One of the more helpful group structures I have found so far is the holographic model. I believe this holds a lot of promise in the future for helping us to work together effectively, though I believe the biggest issue we face is transition from the mindset of the old paradigm of power and control. Many of us that espouse a new way still struggle with the conditioning of the old. Power struggles and challenging ego dynamics will likely always come to play in a group, but with the right tools and structure, conflict can be channeled into positive action.

What is the Community Mapping process? Where are the results being implemented today?

This was a big community event done many years back now. There were many ideas, dreams, visions and projects proposed, though as in any ‘brainstorming’ type of process, only a few actually stick. Some of them have been in the form of working groups that are now on their own and working quite successfully, with a lot of positive impact on the community.

Do the ethics and principles from Permaculture play a role in Transition Sebastopol?

Absolutely! The principles of permaculture permeate our culture through and through!

Permaculture is a term that is now being used in social systems as well as natural. We look at how we can work together in a way that enhances our natural gifts, that brings needed tasks and our individual functions together more efficiently (i.e. – stacking). Bringing the gifts and natural inclinations out in people is a way to bring sustainability to this long term, often daunting project of transitioning our culture to one based on taking care of each other and the planet.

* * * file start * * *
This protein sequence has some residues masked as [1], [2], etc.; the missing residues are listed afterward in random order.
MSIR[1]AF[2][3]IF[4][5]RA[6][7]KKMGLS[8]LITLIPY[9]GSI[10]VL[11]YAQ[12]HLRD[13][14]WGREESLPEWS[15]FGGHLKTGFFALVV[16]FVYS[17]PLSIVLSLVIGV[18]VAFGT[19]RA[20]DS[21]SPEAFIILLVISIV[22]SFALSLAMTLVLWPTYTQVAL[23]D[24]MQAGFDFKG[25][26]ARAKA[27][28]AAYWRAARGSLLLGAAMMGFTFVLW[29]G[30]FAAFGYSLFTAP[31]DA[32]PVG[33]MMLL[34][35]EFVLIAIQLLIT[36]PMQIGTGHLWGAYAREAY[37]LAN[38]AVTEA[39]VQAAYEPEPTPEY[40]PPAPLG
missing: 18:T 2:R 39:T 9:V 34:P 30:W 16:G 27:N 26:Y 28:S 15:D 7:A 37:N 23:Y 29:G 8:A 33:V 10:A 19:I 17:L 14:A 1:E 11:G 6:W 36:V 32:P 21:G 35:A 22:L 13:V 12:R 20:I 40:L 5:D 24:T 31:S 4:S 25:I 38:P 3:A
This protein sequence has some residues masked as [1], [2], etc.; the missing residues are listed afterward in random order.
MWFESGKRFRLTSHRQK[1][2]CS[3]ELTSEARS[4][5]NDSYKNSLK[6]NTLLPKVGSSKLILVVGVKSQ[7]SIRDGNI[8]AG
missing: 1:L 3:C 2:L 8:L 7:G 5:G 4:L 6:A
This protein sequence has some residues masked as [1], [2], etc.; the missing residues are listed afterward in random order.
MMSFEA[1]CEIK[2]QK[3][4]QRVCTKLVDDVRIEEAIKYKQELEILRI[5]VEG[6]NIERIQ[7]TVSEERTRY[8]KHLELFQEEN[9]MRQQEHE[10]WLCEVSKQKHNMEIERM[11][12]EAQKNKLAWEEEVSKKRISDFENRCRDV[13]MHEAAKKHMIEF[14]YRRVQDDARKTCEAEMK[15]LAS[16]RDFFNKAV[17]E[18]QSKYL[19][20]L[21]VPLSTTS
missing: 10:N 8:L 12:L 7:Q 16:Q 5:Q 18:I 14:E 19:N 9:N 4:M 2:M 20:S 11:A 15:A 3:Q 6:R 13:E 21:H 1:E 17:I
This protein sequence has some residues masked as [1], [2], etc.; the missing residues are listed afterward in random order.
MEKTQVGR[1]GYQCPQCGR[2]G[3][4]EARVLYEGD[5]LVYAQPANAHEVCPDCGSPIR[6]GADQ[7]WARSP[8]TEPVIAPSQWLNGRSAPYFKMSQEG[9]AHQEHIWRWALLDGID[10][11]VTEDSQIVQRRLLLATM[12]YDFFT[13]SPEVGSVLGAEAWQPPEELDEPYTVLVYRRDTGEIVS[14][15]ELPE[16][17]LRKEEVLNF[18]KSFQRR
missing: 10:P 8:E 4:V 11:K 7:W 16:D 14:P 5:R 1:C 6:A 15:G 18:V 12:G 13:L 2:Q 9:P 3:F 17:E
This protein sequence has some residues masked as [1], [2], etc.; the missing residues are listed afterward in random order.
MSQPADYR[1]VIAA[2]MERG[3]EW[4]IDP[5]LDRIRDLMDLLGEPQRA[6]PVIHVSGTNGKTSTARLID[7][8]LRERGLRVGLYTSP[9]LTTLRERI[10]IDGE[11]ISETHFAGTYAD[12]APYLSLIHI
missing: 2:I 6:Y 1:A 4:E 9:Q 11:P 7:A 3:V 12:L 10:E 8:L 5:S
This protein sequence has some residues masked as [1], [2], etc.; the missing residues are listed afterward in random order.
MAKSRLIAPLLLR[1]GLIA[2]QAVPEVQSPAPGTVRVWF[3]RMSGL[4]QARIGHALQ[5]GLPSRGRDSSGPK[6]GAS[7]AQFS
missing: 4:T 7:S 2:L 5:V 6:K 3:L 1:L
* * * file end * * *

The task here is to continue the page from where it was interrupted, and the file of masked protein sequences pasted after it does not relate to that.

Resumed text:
Permaculture is also a way of looking at life as a whole, how we are all connected and everything we do affects the system. It’s an important concept that needs to be widespread and part of our thinking if we are to steward our resources properly and apply the wisdom of nature to all our challenges in life.